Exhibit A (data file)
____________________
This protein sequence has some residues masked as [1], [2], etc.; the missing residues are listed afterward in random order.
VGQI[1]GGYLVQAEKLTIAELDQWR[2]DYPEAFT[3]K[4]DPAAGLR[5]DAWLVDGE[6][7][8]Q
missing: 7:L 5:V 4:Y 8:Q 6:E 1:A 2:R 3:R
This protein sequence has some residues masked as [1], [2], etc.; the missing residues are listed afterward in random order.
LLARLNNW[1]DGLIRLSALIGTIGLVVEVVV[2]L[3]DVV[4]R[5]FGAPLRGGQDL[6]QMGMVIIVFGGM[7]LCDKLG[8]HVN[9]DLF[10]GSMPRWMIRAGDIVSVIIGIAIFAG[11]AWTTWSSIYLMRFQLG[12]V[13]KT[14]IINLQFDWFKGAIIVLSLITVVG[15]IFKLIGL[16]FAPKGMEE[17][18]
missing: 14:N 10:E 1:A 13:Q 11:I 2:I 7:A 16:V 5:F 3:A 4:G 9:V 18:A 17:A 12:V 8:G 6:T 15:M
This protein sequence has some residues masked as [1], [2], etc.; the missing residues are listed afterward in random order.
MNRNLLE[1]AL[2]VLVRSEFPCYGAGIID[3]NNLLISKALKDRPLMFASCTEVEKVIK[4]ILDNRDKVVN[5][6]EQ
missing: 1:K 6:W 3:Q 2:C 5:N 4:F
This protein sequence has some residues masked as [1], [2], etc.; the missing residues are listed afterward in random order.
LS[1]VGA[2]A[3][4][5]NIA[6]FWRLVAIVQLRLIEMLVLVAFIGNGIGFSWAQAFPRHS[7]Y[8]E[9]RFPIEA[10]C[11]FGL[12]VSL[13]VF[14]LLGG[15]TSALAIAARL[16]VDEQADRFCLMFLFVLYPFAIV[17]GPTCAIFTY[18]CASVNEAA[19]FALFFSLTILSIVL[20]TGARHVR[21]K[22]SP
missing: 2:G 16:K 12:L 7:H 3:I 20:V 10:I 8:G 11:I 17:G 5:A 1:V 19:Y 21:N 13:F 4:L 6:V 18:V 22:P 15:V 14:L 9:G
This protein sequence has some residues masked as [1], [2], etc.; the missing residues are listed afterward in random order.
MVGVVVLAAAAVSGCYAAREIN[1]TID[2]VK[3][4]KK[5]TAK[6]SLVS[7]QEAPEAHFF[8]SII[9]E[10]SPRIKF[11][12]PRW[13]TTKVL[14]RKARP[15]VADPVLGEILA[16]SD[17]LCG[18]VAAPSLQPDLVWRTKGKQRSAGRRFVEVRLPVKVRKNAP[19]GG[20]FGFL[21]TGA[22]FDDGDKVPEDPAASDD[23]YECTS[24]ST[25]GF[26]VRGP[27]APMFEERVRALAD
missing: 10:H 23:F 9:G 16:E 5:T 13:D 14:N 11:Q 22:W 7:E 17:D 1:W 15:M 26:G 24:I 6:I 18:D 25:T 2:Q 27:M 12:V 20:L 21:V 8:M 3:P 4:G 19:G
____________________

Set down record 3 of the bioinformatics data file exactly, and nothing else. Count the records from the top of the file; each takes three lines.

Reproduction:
This protein sequence has some residues masked as [1], [2], etc.; the missing residues are listed afterward in random order.
MNRNLLE[1]AL[2]VLVRSEFPCYGAGIID[3]NNLLISKALKDRPLMFASCTEVEKVIK[4]ILDNRDKVVN[5][6]EQ
missing: 1:K 6:W 3:Q 2:C 5:N 4:F